Again, I believe that the local authorities are best placed to take decisions on those issues. Their current powers are sufficient to address the concerns in relation to bus operating centres in the local area. Therefore, I believe that it is not appropriate to extend the traffic commissioners' powers in that respect; nor is it appropriate to establish an equivalence between what are a relatively small number of bus operating centres and the provisions which apply to even a one-lorry operating centre for HGV businesses. I hope that the noble Lord will withdraw his amendment.

Lord Bradshaw: I thank the Minister for his reply, which again I find extremely disappointing. If an application is made for a licence, the traffic commissioner has to go and inspect the premises and the road leading from the yard to the main road. It seems to me that he is the best qualified person to judge environmental and safety issues, which he is required to do as a matter of course.

The Minister's disappointing answer will be bitterly resented in many country areas, where such traffic causes great distress. I point out to the noble Earl, Lord Attlee, that there are plenty of places on industrial estates and elsewhere where haulage businesses can and should be located. I am concerned about their location in patently unsuitable areas down narrow country lanes.

I am very disappointed by the Minister's answer and I may come back to the issue, but in the meantime, I beg leave to withdraw the amendment.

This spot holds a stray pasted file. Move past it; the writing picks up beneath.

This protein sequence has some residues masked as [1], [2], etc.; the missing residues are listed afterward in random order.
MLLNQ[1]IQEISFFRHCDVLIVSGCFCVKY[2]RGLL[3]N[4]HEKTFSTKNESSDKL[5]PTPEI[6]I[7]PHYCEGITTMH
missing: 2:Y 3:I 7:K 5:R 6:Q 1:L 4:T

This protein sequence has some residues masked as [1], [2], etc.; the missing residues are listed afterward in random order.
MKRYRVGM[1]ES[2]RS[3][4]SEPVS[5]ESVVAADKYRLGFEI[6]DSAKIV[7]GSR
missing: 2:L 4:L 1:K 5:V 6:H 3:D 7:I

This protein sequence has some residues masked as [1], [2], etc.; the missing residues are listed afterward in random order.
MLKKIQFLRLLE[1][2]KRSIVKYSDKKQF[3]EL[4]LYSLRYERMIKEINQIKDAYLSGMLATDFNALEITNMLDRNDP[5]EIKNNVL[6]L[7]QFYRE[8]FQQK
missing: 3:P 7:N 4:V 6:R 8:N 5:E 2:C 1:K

Amendment, by leave, withdrawn.

[Amendments Nos. 386 to 390 not moved.]

Clause 256 agreed to.

Earl Attlee moved Amendment No. 391:

    After Clause 256, insert the following new clause--

("Enforcement of requirements relating to drivers' hours

. After section 99 of the Transport Act 1968 there is inserted--
"Power to prohibit driving of vehicle.
99A.--(1) If--
(a) the driver of a UK vehicle obstructs an authorised person in the exercise of his powers under subsection (2) or (3) of section 99 of this Act or fails to comply with any requirement made by an authorised person under subsection (1) of that section,
(b) it appears to an authorised person that, in relation to a UK vehicle or its driver, there has been a contravention of any of the provisions of--
(i) sections 96 to 98 of this Act and any orders or regulations under those sections, or
(ii) the applicable Community rules,
or that there will be such a contravention if the vehicle is driven on a road, or

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(c) it appears to an authorised person that an offence under section 99(5) of this Act has been committed in respect of a UK vehicle or its driver,
the authorised person may prohibit the driving of the vehicle on a road either for a specified period or without limitation of time.
(2) Where an authorised person prohibits the driving of a vehicle under this section, he may also direct the driver to remove the vehicle (and, if it is a motor vehicle drawing a trailer, also to remove the trailer) to such place and subject to such conditions as are specified in the direction; and the prohibition shall not apply to the removal of the vehicle in accordance with that direction.
(3) On imposing a prohibition under subsection (1) of this section, the authorised person shall give notice in writing of the prohibition to the driver of the vehicle, specifying the circumstances (as mentioned in paragraph (a), (b) or (c) of that subsection) in consequence of which the prohibition is imposed and stating whether it is imposed only for a specified period (and if so specifying the period) or without limitation of time.
(4) Any direction under subsection (2) of this section may be given--
(a) in the notice under subsection (3) of this section, or
(b) in a separate notice in writing given to the driver of the vehicle.
(5) In this section--
"authorised person" means--
(a) an examiner appointed by the Secretary of State under section 66A of the Road Traffic Act 1988, or